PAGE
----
Bhagat Singh was, what one might call, a very courageous and determined leader, who did not care whether he had the support of anyone in his actions. Even though the fight he was fighting was that of the Indian independence, he was not afraid to act in a small group with Batukeshwar Dutt and Sukhdev, his companions in revolt, and with the advice of a few others. He single handedly caused a stir within the British ranks, showing that every young Indian was capable of such rage and revolt, emphasizing the power of the common man.
Since he did not act in large groups, he is not known for symbiosis. Also, given his impulsive and explosive nature, it is highly unlikely that he was a symbiotic person. That said, due to his popularity and high charisma, people believed in him and seemed to follow him despite his explosive nature.
When it comes to Judgement, Bhagat Singh might not have been the most rational of thinkers. He is known to have been a revolutionary, with radical measures. The crux of his followers came from his charisma and his radical ways rather than the thought about clever judgments he made. He wanted to be in the fray at all times, and thus, conducted several attacks on the Britishers, which might not have been the best of judgements, but pleased the youth due to its aggressive nature.
The 1992 Assemby Bomb throwing incident proves to be a good example:
The British government decided to implement the Defence of India Act 1915 to subdue the rise of revolutionaries like Bhagat Singh in the country, as it gave the police a free hand. Thus, influenced by a French anarchist who bombed the French Chamber of Deputies, Bhagat Singh proposed to the HSRA his plan to explode a bomb inside the Central Legislative Assembly, which was agreed to. Initially it was decided that his co-partners, Batukeshwar Dutt and Sukhdev would plant the bomb; however later the plan was changed. On 8 April 1929, Singh and Dutt threw two bombs inside the assembly rushing from Visitor's Gallery. The smoke from the bomb filled the Hall and they shouted slogans of "Inquilab Zindabad!" ( which means "Long Live the Revolution!") and showered leaflets claiming that the act was done to oppose the Trade Disputes and the Public Safety Bill being presented in the Central Assembly and the death of Lala Lajapath Rai. Gandhi, once again, issued strong words of disapproval. This act was impulsive and not well thought but done in anger. Nevertheless, it caused a stir and won the hearts of the common youth.
Here is a simulation of the incident in the form of a movie clip:
Due to the active methods of Bhagat Singh's revolt against the British, he was very famous among the youth. He was considered as a true Indian fighter, who was ready to sacrifice his life for the country, and also possessed the rage of the youth as he wanted the Britishers dead rather than simply out of the country, something which was the main focus of Mahatma Gandhi.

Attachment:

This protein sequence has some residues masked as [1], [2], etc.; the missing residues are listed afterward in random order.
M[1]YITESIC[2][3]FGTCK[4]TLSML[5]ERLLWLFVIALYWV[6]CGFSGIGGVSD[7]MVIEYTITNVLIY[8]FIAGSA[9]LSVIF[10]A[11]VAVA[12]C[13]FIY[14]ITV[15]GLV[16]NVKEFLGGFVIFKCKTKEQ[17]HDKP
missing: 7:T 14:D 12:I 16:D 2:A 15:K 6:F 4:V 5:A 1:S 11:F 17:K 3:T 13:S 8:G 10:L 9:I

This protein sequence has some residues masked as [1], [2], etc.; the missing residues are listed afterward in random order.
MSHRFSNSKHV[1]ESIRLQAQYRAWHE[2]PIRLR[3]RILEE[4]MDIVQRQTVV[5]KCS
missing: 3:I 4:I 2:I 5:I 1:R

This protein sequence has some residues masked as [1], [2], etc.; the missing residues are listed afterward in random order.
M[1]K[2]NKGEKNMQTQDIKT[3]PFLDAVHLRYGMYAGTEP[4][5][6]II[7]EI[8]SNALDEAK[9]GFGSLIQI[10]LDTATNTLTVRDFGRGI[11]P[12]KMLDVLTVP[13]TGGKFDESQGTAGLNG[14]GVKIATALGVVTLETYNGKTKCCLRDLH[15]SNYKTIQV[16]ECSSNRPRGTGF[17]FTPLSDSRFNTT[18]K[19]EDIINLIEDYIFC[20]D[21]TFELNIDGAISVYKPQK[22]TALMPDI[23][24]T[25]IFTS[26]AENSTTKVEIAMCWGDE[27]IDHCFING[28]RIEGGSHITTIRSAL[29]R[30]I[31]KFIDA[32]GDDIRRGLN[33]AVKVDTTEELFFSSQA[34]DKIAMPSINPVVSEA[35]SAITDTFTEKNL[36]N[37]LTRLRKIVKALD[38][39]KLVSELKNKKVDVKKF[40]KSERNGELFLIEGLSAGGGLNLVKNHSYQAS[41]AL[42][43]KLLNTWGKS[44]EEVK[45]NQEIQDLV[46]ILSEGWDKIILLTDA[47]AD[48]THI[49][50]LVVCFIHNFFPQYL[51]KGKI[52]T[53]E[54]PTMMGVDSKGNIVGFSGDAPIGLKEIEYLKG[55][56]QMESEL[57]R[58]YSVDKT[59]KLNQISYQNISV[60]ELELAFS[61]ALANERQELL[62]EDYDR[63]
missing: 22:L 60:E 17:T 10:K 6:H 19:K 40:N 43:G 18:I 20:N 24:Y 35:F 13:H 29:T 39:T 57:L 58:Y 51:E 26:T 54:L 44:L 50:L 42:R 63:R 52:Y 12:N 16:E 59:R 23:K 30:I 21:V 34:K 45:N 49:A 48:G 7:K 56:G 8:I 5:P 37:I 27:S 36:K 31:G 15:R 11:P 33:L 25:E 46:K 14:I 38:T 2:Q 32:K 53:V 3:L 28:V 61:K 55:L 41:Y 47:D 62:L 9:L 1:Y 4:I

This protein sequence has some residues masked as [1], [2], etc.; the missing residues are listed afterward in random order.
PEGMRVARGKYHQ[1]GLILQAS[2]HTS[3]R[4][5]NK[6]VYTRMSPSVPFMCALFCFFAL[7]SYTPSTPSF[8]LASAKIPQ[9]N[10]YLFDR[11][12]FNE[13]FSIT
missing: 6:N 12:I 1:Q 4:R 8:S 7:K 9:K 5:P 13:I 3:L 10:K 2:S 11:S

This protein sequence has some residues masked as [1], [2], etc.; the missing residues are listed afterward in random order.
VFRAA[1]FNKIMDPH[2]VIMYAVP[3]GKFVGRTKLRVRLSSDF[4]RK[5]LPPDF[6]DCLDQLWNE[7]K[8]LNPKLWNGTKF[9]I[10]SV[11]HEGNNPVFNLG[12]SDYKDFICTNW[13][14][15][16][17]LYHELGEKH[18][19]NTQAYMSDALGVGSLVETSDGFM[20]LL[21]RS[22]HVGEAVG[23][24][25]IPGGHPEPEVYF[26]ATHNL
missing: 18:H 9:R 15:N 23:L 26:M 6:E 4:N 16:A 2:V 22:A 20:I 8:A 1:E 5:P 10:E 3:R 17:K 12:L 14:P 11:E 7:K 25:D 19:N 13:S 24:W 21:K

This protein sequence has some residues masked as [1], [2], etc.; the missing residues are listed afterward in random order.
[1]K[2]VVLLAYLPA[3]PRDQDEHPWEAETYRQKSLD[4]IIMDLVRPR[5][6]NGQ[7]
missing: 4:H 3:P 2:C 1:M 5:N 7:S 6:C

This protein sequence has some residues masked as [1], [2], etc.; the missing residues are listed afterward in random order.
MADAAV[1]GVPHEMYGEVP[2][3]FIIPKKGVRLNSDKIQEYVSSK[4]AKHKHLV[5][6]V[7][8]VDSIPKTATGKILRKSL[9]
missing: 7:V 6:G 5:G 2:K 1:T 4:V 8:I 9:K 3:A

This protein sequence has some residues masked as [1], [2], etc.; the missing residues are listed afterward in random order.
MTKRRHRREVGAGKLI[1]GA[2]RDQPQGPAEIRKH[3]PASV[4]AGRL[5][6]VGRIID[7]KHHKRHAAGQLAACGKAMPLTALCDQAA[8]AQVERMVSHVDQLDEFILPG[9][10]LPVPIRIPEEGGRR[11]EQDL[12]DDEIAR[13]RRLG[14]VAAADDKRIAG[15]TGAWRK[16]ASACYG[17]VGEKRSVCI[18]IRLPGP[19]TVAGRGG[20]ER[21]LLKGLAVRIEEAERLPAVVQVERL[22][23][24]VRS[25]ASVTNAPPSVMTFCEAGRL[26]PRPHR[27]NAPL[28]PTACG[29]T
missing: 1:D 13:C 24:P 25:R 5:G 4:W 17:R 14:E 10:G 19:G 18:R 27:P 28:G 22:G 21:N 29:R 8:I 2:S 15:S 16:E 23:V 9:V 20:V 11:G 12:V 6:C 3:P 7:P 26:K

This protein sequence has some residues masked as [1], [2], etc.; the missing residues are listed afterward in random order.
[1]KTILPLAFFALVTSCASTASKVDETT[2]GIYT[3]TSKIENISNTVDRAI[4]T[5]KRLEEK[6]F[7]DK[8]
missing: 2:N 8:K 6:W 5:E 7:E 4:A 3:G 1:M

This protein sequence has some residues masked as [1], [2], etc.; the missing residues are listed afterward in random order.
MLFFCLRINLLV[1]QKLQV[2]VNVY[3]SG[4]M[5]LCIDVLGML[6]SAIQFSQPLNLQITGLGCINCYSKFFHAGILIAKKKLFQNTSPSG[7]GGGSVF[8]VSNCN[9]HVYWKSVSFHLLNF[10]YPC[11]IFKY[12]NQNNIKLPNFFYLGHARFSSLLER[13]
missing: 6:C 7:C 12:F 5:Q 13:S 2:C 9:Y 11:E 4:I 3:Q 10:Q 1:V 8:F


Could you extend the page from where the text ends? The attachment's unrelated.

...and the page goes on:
In the words of Subhas Chandra Bose: "Bhagat Singh had become the symbol of the new awakening among the youths ...". Nehru himself acknowledged that the popularity of Bhagat Singh by saying, "He was a clean fighter who faced his enemy in the open field ... he was like a spark that became a flame in a short time and spread from one end of the country to the other dispelling the prevailing darkness everywhere." Four years after Bhagat Singh's hanging, the Director of the Intelligence Bureau, Sir Horace Williamson, wrote: "His photograph was on sale in every city and township and for a time rivalled in popularity even that of Mr. Gandhi himself". This was the persona and charisma of Bhagat Singh.
From the more struggling martyrs of that era, Bhagat Singh is the most talked about, due to his impeccable charisma. The following documentary on him is just an example of how loved, popular, remembered and cherished he is, by the Indians:
Thus, we have assessed Bhagat Singh as a leader in all of the seven leadership characteristics. Given the fact that he was a martyr, representing the youth and the common man, he showed high amounts of Courage, Determination, Integrity and Charisma, and low amounts of Vision, Symbiosis and Judgement.
- Gaur 2008, pp. 54–55
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- Ralhan 1998, pp. 438–439
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- "Leaflet was thrown in the Central Assembly Hall, New Delhi at the time of the throwing voice bombs". Letter, Writings and Statements of Shaheed Bhagat Singh and his Copatriots. Shahid Bhagat Singh Research Committee, Ludhiana. Retrieved 22 April 2013.
- Singh & Hooja 2007, p. 137